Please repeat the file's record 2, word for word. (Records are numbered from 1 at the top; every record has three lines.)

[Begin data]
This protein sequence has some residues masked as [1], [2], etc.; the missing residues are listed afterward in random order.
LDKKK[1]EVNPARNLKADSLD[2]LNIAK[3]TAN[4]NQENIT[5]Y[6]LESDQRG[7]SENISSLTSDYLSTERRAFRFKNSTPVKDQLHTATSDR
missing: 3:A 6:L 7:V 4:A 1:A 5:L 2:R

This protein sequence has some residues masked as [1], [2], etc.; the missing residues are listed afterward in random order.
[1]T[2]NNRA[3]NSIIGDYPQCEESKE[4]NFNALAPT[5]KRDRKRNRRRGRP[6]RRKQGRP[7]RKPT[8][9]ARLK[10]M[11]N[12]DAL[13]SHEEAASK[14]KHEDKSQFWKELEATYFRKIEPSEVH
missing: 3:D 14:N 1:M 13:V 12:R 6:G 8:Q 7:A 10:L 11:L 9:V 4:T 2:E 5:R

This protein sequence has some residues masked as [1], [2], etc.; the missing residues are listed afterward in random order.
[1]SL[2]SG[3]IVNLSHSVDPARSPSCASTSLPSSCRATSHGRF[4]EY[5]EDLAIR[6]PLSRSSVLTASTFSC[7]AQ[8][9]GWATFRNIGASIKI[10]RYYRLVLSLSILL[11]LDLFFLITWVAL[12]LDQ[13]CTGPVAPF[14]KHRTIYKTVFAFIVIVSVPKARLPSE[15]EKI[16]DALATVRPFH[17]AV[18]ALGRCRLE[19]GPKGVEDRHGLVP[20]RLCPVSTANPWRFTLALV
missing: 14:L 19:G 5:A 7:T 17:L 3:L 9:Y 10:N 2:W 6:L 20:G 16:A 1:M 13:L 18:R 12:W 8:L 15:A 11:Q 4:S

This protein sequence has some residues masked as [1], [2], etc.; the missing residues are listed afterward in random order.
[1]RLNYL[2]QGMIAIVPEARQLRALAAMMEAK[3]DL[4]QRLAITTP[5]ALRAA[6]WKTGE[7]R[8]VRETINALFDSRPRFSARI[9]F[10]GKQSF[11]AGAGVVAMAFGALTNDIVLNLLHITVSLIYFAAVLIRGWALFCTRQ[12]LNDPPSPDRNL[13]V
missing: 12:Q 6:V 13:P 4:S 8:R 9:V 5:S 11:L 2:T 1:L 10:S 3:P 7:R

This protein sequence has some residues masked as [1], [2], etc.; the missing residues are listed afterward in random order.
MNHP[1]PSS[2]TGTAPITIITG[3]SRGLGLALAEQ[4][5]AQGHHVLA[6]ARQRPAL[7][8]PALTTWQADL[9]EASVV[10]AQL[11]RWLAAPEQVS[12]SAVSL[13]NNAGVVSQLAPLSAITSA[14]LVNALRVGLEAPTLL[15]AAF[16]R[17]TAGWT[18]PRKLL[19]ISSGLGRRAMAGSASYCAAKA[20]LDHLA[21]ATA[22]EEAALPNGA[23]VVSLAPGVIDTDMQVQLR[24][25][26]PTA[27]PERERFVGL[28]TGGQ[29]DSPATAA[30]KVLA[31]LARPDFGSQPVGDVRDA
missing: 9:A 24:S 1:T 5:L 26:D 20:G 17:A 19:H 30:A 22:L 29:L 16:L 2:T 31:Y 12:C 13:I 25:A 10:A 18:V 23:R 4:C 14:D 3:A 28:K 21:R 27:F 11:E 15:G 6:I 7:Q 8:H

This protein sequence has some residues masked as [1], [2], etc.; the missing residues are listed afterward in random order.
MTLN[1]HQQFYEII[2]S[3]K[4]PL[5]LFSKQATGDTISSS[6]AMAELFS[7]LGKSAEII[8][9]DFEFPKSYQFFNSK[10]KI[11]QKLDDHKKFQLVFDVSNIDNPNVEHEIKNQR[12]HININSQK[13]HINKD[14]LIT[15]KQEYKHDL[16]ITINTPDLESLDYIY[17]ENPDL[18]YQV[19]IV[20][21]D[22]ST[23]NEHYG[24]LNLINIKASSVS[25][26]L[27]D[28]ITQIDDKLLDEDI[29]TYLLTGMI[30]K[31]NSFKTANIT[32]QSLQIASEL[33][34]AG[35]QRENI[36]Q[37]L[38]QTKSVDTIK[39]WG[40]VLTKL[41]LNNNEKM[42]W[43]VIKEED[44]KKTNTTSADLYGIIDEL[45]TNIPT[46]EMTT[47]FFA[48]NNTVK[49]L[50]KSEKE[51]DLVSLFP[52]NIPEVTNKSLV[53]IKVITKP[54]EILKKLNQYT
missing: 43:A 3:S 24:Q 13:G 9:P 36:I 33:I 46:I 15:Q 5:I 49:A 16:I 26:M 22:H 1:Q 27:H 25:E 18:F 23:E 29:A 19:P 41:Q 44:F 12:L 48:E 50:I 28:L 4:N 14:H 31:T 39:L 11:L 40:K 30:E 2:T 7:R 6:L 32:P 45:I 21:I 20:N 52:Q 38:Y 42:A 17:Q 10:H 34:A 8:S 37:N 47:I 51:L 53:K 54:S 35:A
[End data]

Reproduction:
This protein sequence has some residues masked as [1], [2], etc.; the missing residues are listed afterward in random order.
[1]T[2]NNRA[3]NSIIGDYPQCEESKE[4]NFNALAPT[5]KRDRKRNRRRGRP[6]RRKQGRP[7]RKPT[8][9]ARLK[10]M[11]N[12]DAL[13]SHEEAASK[14]KHEDKSQFWKELEATYFRKIEPSEVH
missing: 3:D 14:N 1:M 13:V 12:R 6:G 8:Q 7:A 10:L 11:L 9:V 4:T 2:E 5:R